Principal Investigator

Awardee Organization

Johns Hopkins University
United States

Fiscal Year
Activity Code
Early Stage Investigator Grants (ESI)
Not Applicable
Project End Date

Racial differences in Immunogenetic Tumorigenesis of Head and Neck Squamous Cell Carcinoma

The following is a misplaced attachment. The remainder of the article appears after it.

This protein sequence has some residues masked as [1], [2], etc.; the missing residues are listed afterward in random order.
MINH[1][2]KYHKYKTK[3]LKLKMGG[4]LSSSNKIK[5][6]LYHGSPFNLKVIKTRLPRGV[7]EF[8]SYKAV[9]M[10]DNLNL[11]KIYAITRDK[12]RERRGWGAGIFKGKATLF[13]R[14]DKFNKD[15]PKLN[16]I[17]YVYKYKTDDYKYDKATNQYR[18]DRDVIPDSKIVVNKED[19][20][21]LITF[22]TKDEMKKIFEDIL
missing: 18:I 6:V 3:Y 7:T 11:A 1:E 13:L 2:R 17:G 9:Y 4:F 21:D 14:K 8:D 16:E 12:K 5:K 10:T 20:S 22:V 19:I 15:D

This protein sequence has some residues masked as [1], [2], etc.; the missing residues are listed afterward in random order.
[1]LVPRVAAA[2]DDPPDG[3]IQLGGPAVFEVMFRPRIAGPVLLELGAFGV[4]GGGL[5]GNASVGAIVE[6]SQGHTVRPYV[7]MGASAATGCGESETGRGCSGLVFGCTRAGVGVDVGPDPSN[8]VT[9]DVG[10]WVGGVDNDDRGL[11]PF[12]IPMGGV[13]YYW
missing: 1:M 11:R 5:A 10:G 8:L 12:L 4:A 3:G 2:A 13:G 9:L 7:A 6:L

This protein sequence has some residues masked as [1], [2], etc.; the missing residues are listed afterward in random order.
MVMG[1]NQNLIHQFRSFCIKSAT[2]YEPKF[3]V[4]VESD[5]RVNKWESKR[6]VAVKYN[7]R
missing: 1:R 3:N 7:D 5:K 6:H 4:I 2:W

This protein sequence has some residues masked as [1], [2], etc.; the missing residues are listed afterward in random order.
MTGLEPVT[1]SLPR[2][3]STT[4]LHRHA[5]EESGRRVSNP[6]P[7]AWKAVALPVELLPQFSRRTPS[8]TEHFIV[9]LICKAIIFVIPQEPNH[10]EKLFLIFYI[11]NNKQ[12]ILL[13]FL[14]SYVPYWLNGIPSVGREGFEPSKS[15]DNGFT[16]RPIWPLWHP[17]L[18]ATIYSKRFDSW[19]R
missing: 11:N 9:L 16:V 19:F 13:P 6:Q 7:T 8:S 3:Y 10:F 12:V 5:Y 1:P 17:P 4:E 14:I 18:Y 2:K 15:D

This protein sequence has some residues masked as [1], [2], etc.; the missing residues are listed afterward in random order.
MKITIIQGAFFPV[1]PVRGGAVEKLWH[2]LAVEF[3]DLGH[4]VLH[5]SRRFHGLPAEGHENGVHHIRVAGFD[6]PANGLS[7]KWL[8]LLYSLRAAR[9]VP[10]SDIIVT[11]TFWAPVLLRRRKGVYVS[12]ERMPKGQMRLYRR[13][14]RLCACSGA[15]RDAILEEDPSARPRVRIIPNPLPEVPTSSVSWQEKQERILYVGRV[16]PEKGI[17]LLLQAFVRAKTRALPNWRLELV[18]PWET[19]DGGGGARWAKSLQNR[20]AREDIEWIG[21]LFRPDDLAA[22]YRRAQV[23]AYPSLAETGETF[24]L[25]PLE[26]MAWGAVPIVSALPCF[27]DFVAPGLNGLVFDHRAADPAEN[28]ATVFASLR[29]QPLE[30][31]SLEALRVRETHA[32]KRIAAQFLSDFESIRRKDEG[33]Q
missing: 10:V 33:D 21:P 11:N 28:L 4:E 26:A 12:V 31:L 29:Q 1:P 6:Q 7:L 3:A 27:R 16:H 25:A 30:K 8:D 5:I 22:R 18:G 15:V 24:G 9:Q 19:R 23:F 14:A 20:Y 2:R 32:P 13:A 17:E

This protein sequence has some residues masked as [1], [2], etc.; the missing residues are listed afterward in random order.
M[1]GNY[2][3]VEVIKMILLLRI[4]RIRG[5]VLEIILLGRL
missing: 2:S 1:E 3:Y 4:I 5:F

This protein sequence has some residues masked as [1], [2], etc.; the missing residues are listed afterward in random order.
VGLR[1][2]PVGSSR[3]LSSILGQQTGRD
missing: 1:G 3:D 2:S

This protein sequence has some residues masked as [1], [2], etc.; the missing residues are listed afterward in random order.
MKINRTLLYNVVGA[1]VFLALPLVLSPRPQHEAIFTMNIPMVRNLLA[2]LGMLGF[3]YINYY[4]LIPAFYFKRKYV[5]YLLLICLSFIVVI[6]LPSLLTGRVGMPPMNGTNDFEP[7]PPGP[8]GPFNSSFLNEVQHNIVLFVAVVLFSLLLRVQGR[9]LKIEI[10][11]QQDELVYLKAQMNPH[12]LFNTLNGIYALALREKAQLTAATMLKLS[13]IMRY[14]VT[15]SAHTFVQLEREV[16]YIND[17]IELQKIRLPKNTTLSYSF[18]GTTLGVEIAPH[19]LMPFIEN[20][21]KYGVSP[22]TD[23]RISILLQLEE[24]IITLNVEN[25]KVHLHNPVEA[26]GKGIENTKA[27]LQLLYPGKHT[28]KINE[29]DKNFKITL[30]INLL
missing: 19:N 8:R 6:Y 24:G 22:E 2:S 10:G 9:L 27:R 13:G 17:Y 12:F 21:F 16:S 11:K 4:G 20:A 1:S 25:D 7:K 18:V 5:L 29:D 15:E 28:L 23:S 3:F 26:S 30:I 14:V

Survival studies show marked racial disparity effect in head and neck cancer between African Americans (AA) and whites. AA may present with more advanced disease and have twice the age-adjusted mortality rate compared with whites. Immune checkpoint inhibitors offer new hope for some patients with recurrent or metastatic disease, but further improvement in therapy is contingent upon developing a comprehensive immunogenetic map of neoplastic evolution in HNSCC. Nearly 20% of patients with oral cancers harbor multiple pre-malignant lesions showing signs of dysplasia, often visually identified as leukoplakia. As some of these lesions evolve to malignant neoplasms, they represent intermediate steps in HPV negative oral squamous cell carcinoma (OSCC) progression. Genetic changes arising at the earliest stages of tumor development drive tumor progression and curtail the propensity of the immune system to destroy precancerous cells. Genetic aberrations selected during OSCC evolution can create a dysfunctional tumor immune microenvironment by upregulating key immunomodulatory ligands that induce immune tolerance and T cell exhaustion. The role of cross-talk between neoplastic cells and their immune microenvironment, particularly in its early developmental stages, has yet to be elucidated. Moreover, little baseline information exists in these lesions in AA, and even less is known about the key genetic changes that lead to progression and immune invasion in this population. The central premise of this project is that key racial differences in both inherited and somatic genetic changes during the progression of OSCC impact the expression of key immunomodulatory cytokines or ligands within the tumor microenvironment in order to escape an antitumor immune response. The specific aims of this project will use whole-exome sequencing, RNA sequencing, high-throughput computational analyses, and tissue cell localization methods to map the specific mutational patterns and corresponding immune landscape represented by expression of key immunomodulatory ligands and signatures of immune tolerance and T cell exhaustion in lesions along the pathway of oral tumorigenesis. This data will help us understand the biologic underpinnings of the different progression pathways and interactions with the immune microenvironment. Such mapping should provide crucial insights that have significant implications for risk assessment, tumor surveillance and treatment interventions for OSCC in AA patients.